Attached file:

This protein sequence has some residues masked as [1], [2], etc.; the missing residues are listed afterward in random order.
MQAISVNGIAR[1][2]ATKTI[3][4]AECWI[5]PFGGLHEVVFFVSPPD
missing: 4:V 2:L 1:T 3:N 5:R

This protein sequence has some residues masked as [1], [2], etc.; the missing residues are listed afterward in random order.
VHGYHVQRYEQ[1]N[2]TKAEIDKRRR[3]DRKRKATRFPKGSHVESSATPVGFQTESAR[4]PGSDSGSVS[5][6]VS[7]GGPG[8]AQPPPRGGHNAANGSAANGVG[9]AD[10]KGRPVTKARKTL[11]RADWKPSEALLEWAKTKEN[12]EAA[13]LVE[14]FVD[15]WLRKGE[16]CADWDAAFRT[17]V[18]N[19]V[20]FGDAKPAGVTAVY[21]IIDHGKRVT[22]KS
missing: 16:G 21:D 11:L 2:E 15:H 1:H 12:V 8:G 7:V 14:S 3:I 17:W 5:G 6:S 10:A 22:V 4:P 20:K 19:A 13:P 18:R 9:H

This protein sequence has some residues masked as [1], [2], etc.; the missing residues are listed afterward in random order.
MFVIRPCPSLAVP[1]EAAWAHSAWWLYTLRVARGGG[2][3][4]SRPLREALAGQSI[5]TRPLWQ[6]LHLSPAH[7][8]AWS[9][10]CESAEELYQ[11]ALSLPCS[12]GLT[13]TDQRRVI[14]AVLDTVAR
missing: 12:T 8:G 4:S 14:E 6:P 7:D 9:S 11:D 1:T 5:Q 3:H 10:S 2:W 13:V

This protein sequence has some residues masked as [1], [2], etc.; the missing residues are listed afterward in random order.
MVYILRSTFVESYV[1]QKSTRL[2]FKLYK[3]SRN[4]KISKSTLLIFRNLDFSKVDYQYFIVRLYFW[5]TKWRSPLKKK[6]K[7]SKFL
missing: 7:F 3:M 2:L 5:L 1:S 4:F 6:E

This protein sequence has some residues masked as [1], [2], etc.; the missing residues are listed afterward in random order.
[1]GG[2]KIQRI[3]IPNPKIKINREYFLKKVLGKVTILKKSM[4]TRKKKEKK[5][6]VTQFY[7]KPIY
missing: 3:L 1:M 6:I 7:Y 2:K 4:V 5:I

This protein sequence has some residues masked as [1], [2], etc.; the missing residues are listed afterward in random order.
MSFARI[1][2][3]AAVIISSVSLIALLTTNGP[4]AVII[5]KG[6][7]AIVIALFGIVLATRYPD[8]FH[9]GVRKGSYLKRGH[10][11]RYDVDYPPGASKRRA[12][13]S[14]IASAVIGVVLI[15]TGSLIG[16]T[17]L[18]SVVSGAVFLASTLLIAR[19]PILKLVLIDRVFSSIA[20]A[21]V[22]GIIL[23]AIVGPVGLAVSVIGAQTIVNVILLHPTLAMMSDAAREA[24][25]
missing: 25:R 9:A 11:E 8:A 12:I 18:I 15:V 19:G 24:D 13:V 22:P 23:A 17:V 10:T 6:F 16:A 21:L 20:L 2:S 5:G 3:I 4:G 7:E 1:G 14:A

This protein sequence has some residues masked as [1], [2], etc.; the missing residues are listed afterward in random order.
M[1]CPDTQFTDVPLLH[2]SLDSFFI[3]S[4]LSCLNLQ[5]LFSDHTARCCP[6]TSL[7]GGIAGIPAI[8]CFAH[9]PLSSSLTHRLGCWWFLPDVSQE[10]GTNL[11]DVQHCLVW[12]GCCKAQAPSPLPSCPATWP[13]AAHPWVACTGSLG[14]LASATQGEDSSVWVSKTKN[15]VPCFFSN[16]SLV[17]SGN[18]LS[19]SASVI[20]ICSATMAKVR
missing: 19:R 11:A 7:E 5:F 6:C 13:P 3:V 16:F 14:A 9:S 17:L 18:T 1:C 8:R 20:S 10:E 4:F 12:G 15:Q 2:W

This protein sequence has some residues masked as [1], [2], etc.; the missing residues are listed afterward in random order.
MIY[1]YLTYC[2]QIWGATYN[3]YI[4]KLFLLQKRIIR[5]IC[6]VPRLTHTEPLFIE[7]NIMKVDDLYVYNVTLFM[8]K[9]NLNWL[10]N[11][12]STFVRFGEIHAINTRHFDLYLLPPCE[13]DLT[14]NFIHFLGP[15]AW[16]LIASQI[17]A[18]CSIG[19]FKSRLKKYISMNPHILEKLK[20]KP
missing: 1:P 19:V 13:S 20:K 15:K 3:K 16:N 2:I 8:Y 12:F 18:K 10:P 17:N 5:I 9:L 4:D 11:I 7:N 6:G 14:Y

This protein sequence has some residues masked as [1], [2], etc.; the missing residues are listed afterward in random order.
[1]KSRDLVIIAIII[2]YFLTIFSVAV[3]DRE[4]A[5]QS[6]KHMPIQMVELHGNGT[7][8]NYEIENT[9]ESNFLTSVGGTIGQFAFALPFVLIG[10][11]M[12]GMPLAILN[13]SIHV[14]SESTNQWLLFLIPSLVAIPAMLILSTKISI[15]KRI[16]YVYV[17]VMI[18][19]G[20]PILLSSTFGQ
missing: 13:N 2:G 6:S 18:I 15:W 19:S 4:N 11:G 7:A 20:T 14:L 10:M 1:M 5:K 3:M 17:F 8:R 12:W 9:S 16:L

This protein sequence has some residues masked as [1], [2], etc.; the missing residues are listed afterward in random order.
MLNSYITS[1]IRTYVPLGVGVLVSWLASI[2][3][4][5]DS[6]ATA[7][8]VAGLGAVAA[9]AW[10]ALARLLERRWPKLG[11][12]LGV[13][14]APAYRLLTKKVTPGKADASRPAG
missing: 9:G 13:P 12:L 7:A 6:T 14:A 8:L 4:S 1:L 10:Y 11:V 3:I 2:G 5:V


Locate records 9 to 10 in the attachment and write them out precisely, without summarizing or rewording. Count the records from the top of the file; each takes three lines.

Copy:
This protein sequence has some residues masked as [1], [2], etc.; the missing residues are listed afterward in random order.
[1]KSRDLVIIAIII[2]YFLTIFSVAV[3]DRE[4]A[5]QS[6]KHMPIQMVELHGNGT[7][8]NYEIENT[9]ESNFLTSVGGTIGQFAFALPFVLIG[10][11]M[12]GMPLAILN[13]SIHV[14]SESTNQWLLFLIPSLVAIPAMLILSTKISI[15]KRI[16]YVYV[17]VMI[18][19]G[20]PILLSSTFGQ
missing: 13:N 2:G 6:S 18:I 15:W 19:S 4:N 11:G 7:A 20:T 14:L 10:M 1:M 5:K 3:M 17:F 8:R 12:W 9:S 16:L

This protein sequence has some residues masked as [1], [2], etc.; the missing residues are listed afterward in random order.
MLNSYITS[1]IRTYVPLGVGVLVSWLASI[2][3][4][5]DS[6]ATA[7][8]VAGLGAVAA[9]AW[10]ALARLLERRWPKLG[11][12]LGV[13][14]APAYRLLTKKVTPGKADASRPAG
missing: 9:G 13:P 12:L 7:A 6:T 14:A 8:L 4:S 1:L 10:Y 11:V 3:I 2:G 5:V